« Reply #5 on: January 17, 2020, 06:00:57 am »

@SixOfSpades E.g. centaur origins will probably be decided on the fly by the myth-generator, instead of having a set one. Do you reckon the centaur raws should be created on the fly as well, with different mythgen outcomes giving different centaur definitions?

DF creatures already don’t follow all laws of physics and plausible biology, for the sake of it being a fantasy generator. If they were to, more than just the centaurs break. All giant insects should suffocate from their trachea not working at that scales. Other giant creatures (including most megabeasts and semi-megas) should collapse from their own mass. Goblins and elves couldn’t be biologically immortal, and goblins should need to eat. Etc. Etc.
It is fine for centaurs to graze, should it be a consequence of tag merging. Even if they have a ”natural” origin. It is not like a 6-limbed mammal would fit well into the tree of life anyhow.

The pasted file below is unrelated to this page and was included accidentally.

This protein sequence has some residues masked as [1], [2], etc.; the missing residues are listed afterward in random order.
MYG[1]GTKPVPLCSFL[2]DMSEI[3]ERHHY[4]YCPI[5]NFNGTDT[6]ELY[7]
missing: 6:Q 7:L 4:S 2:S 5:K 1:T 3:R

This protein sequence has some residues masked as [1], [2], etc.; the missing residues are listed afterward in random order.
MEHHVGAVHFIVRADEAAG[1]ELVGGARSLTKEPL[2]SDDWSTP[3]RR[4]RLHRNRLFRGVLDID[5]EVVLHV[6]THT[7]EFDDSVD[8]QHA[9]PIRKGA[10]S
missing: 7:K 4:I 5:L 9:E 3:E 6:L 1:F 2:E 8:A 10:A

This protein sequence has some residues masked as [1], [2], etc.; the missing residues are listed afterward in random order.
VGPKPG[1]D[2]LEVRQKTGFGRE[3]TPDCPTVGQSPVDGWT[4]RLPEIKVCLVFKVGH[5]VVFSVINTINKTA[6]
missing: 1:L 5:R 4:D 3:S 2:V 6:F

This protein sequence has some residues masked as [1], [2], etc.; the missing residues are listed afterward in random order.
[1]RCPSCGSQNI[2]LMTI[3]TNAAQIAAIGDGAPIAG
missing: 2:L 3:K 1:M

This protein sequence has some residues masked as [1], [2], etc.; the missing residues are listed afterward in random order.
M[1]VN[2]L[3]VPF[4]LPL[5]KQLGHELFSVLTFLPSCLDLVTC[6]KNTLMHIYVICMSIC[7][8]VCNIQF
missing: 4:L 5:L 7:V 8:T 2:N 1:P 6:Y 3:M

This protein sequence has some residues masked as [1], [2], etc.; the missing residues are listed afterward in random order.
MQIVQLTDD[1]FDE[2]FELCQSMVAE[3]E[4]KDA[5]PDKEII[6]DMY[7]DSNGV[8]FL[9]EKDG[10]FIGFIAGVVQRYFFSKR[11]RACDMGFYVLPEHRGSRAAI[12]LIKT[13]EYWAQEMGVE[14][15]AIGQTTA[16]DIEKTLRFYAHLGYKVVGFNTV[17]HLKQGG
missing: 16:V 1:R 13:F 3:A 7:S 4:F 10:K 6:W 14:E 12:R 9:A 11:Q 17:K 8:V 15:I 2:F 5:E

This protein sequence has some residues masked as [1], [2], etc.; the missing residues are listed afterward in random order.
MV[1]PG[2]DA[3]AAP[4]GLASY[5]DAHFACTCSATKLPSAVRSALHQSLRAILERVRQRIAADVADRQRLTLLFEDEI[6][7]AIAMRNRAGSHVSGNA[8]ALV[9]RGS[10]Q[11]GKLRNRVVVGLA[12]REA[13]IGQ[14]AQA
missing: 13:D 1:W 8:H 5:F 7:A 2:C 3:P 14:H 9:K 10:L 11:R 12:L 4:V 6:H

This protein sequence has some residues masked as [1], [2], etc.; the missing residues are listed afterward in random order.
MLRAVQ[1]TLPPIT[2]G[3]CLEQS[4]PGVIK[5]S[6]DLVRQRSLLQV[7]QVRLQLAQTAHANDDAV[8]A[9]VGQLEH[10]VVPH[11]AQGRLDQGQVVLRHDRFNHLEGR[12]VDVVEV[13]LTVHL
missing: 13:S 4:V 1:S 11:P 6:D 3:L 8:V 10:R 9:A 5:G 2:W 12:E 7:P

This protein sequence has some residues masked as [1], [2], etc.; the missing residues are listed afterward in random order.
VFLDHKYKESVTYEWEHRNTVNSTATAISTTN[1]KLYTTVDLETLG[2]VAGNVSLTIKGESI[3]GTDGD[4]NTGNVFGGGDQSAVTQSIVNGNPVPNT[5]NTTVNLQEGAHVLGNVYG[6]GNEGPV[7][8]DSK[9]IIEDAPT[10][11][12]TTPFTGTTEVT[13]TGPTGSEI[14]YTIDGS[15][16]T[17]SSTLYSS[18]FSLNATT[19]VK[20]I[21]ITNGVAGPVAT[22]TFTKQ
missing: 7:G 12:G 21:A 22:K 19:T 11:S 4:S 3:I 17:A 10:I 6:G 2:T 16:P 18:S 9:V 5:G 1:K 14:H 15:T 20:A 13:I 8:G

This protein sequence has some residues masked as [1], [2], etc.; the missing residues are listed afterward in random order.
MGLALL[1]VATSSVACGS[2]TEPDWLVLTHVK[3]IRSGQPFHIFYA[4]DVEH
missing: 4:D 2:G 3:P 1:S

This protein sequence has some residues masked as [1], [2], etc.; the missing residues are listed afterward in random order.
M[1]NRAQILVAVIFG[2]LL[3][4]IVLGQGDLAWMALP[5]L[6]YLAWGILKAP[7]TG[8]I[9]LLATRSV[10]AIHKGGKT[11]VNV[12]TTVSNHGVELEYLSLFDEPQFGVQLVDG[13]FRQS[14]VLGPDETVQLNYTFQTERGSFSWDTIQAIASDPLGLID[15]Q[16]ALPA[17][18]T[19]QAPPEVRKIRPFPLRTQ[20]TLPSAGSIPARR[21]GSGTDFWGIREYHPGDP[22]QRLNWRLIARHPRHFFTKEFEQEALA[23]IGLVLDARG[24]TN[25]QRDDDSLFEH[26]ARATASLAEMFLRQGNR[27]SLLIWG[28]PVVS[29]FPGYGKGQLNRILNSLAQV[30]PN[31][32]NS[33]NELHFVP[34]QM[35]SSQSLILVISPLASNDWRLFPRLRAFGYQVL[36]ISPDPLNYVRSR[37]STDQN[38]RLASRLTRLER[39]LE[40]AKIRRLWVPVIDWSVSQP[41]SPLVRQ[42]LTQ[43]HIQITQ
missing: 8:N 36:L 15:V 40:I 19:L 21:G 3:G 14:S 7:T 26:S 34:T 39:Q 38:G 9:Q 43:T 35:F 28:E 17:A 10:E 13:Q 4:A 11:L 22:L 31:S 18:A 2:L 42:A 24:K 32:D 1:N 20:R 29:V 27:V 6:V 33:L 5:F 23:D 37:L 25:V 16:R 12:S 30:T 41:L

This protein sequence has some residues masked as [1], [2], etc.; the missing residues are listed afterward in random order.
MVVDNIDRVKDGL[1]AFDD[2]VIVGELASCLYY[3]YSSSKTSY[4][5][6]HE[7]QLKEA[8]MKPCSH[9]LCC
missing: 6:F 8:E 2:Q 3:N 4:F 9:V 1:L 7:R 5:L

@FantasticDwarf What I don’t quite get about your raws, is how they ensure the ”horse” upper body connects to the ”human” lower body. It seems to me the ”human” upper body connect’s directly to the ”horse” lower body, which would make for a very short centaur indeed.

JesterHell696

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Re: Fortress Roundable feedback on 'The Centaur Problem'
« Reply #6 on: January 17, 2020, 06:18:53 am »

Would they have to have a second heart? No, they would not. Elephants don't, whales don't, and even giraffes (whose hearts must work the hardest to overcome gravity) don't. So there's no reason to believe that a centaur "must".

Like I said "I think I read" not just I think, which I then looked up and quoted, where it says "likely had two hearts" not must so this sentence is pointless as it was refuted in my own post, didn't think I would need to point that out.

Equally important to note is that there is no way a human's pathetically weak jaws & teeth could possibly chew up enough grass to feed a normal horse's herbivorous metabolism. Both sides, human and equine, would almost have to be omnivorous.